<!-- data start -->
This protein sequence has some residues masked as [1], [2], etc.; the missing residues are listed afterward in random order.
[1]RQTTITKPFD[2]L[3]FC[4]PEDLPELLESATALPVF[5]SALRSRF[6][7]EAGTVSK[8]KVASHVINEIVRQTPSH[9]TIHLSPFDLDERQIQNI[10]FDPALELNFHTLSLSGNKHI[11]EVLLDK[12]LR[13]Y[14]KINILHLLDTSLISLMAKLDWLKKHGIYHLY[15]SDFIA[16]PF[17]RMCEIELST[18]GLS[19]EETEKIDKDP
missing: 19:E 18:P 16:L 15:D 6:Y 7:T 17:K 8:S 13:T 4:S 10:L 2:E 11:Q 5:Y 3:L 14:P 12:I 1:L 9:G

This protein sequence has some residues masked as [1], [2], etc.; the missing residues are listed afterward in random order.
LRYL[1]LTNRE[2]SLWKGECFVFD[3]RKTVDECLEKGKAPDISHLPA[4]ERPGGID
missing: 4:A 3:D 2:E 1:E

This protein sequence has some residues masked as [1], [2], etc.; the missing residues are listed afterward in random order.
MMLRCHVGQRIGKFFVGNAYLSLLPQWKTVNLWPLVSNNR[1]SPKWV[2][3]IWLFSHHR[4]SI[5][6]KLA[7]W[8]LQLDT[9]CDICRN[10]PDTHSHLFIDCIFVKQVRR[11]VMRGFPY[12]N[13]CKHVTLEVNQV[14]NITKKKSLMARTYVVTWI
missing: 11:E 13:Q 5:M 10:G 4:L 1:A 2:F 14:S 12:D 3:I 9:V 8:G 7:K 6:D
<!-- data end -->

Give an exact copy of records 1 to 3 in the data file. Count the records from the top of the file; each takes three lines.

This protein sequence has some residues masked as [1], [2], etc.; the missing residues are listed afterward in random order.
[1]RQTTITKPFD[2]L[3]FC[4]PEDLPELLESATALPVF[5]SALRSRF[6][7]EAGTVSK[8]KVASHVINEIVRQTPSH[9]TIHLSPFDLDERQIQNI[10]FDPALELNFHTLSLSGNKHI[11]EVLLDK[12]LR[13]Y[14]KINILHLLDTSLISLMAKLDWLKKHGIYHLY[15]SDFIA[16]PF[17]RMCEIELST[18]GLS[19]EETEKIDKDP
missing: 19:E 18:P 16:L 15:D 6:Y 7:T 17:K 8:S 13:T 4:S 10:L 2:E 11:Q 5:Y 3:L 14:P 12:I 1:L 9:G

This protein sequence has some residues masked as [1], [2], etc.; the missing residues are listed afterward in random order.
LRYL[1]LTNRE[2]SLWKGECFVFD[3]RKTVDECLEKGKAPDISHLPA[4]ERPGGID
missing: 4:A 3:D 2:E 1:E

This protein sequence has some residues masked as [1], [2], etc.; the missing residues are listed afterward in random order.
MMLRCHVGQRIGKFFVGNAYLSLLPQWKTVNLWPLVSNNR[1]SPKWV[2][3]IWLFSHHR[4]SI[5][6]KLA[7]W[8]LQLDT[9]CDICRN[10]PDTHSHLFIDCIFVKQVRR[11]VMRGFPY[12]N[13]CKHVTLEVNQV[14]NITKKKSLMARTYVVTWI
missing: 11:E 13:Q 5:M 10:G 4:L 1:A 2:F 14:S 12:D 3:I 9:V 8:G 7:K 6:D